Chamber of Commerce Country Factsheet Last update: 12.07.2018
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The huge delta region formed at the confluence of the Ganges and Brahmaputra River systems - now referred to as Bangladesh - was a loosely incorporated outpost of various empires centered on the Gangetic plain for much of the first millennium A.D. Muslim conversions and settlement in the region began in the 10th century, primarily from Arab and Persian traders and preachers. Europeans established trading posts in the area in the 16th century. Eventually the area known as Bengal, primarily Hindu in the western section and mostly Muslim in the eastern half, became part of British India. Partition in 1947 resulted in an eastern wing of Pakistan in the Muslim-majority area, which became East Pakistan. Calls for greater autonomy and animosity between the eastern and western wings of Pakistan led to a Bengali independence movement. That movement, led by the Awami League (AL) and supported by India, won the independence war for Bangladesh in 1971.The post-independence AL government faced daunting challenges and in 1975 was overthrown by the military, triggering a series of military coups that resulted in a military-backed government and subsequent creation of the Bangladesh Nationalist Party (BNP) in 1978. That government also ended in a coup in 1981, followed by military-backed rule until democratic elections occurred in 1991. The BNP and AL alternated in power between 1991 and 2013, with the exception of a military-backed, emergency caretaker regime that suspended parliamentary elections planned for January 2007 in an effort to reform the political system and root out corruption. That government returned the country to fully democratic rule in December 2008 with the election of the AL and Prime Minister Sheikh HASINA. In January 2014, the incumbent AL won the national election by an overwhelming majority after the BNP boycotted, extending HASINA's term as prime minister. With the help of international development assistance, Bangladesh has reduced the poverty rate from over half of the population to less than a third, achieved Millennium Development Goals for maternal and child health, and made great progress in food security since independence. The economy has grown at an annual average of about 6% over the last two decades and the country reached World Bank lower-middle income status in 2015.
Bangladesh's economy has grown roughly 6% per year since 2005 despite prolonged periods of political instability, poor infrastructure, endemic corruption, insufficient power supplies, and slow implementation of economic reforms. Although more than half of GDP is generated through the services sector, almost half of Bangladeshis are employed in the agriculture sector, with rice as the single-most-important product.
Garment exports, the backbone of Bangladesh's industrial sector, accounted for more than 80% of total exports and surpassed $28 billion in FY 2016-17. The sector continues to grow despite the need for improvements in factory safety conditions and workers’ rights to avert further high-profile accidents that killed more than 1,000 workers in 2012 and 2013. In FY 2016-17, steady export growth in the garment sector, combined with $13 billion in remittances from overseas Bangladeshis, contributed to Bangladesh's rising foreign exchange reserves.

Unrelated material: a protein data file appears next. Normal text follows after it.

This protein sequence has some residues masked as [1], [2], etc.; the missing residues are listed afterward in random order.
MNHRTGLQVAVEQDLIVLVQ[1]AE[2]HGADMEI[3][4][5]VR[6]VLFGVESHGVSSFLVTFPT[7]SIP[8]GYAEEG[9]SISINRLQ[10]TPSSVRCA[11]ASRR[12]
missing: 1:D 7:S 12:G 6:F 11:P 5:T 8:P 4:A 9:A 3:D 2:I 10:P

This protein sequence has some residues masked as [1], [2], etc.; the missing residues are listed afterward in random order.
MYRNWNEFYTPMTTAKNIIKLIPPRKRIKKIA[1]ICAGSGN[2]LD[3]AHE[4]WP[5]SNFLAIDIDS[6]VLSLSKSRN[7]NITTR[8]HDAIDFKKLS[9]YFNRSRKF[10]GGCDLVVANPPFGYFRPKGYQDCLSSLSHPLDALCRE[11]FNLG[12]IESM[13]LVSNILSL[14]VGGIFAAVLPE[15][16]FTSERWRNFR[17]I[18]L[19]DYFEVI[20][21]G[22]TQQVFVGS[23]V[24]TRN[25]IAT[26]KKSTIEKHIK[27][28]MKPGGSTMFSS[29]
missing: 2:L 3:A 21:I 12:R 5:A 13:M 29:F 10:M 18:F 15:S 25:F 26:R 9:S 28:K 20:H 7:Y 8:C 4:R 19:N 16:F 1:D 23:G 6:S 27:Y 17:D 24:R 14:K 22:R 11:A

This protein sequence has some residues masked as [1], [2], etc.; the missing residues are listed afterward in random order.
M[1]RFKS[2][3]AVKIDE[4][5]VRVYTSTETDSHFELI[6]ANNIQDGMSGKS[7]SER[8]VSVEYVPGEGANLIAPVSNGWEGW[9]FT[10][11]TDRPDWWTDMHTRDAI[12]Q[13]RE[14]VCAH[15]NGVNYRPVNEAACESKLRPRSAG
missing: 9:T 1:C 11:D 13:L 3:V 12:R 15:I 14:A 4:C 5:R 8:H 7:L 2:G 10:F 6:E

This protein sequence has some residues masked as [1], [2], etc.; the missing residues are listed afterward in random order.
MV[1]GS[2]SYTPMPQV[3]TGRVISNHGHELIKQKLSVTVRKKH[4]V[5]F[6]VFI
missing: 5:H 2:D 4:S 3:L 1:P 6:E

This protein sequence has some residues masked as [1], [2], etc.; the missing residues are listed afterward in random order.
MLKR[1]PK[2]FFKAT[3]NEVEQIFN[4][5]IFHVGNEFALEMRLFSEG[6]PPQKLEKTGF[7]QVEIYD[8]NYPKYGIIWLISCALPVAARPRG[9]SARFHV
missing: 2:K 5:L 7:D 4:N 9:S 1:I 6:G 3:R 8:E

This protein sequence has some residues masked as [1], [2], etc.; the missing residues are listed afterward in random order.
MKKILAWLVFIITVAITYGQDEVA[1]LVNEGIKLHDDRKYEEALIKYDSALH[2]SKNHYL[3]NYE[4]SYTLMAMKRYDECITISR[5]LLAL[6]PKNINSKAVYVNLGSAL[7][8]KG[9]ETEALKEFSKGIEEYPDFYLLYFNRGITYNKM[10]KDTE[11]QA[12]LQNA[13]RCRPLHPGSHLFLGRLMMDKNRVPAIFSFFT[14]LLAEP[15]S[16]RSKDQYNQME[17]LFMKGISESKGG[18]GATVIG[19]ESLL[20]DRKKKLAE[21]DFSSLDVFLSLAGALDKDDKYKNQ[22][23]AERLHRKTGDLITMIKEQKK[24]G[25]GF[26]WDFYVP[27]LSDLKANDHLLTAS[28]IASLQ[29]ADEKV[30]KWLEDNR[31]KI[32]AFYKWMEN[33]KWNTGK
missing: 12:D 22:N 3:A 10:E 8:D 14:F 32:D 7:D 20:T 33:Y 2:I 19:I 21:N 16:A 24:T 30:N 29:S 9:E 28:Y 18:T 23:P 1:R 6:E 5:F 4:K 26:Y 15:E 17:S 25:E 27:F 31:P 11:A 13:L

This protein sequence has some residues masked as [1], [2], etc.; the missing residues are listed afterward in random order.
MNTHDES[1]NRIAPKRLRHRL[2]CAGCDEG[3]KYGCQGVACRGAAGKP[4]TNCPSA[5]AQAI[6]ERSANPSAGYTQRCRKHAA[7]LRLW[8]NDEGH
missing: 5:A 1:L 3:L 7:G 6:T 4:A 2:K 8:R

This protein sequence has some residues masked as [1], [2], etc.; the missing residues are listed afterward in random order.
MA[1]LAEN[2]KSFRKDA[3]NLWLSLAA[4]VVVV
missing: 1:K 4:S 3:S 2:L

The recent influx of over 700,000 additional refugees from Burma will place pressure on the Bangladeshi government’s budget and the country’s rice supplies, which declined in 2017 in part because of record flooding. Recent improvements to energy infrastructure, including the start of liquefied natural gas imports in 2018, represent a major step forward in resolving a key growth bottleneck.
|Gross domestic product, constant prices|
|Gross domestic product, current prices|
U.S. dollars (Billions)
|Gross domestic product per capita, current prices|
U.S. dollars (Units)
|Inflation, average consumer prices|
|Volume of imports of goods and services|
|Volume of exports of goods and services|
|Current account balance|
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Percent of GDP
Source: IMF Statistics - Bangladesh
Luxembourg and the country
Existing conventions and agreements
Non double taxation agreement
In order to promote international economic and financial relations in the interest of the Grand Duchy of Luxembourg, the Luxembourg government negotiates bilateral agreements for the avoidance of double taxation and prevent fiscal evasion with respect to Taxes on Income and on fortune with third countries.
Air Services agreement
The Statec Foreign Trade statistics provide information on the trade of goods - by product and by country. This information is collected respectively through the INTRASTAT declaration and on the basis of customs documents.
You can see the statistics on the website of the Statec.
Contact points in Bangladesh
Honorary Consuls with jurisdiction on Bangladesh: Mrs Nasreen ZAMIR
Road 11A House 50/1
Apt. E., Dhanmondi R/A
Tel.: (+8802) 819 19 87
GSM: (+8801) 819 228 100
Luxembourg Trade and Investment Office New Delhi
Mr Sam SCHREINER
84, Jor Bagh
New Delhi – 110003
Tél.: (+91) 11 4998 6608
Fax: (+91) 11 4152 5203
Site web: www.investinluxembourg.in
Country risk as defined by Office du Ducroire for Bangladesh
Ducroire is the only credit insurer covering open account deals in over 200 countries. A rating on a scale from 1 to 7 shows the intensity of the political risk. Category 1 comprises countries with the lowest political risk and category 7 countries with the highest. Macroeconomics experts also assess the repayment climate for all buyers in a country.
Other useful links
- Bangladesh Chamber of Commerce in Luxembourg
- Doing Business in Bangladesh
- Das ist Bangladesch
- Présentation du Bangladesh par trésor
The Chamber of Commerce and the country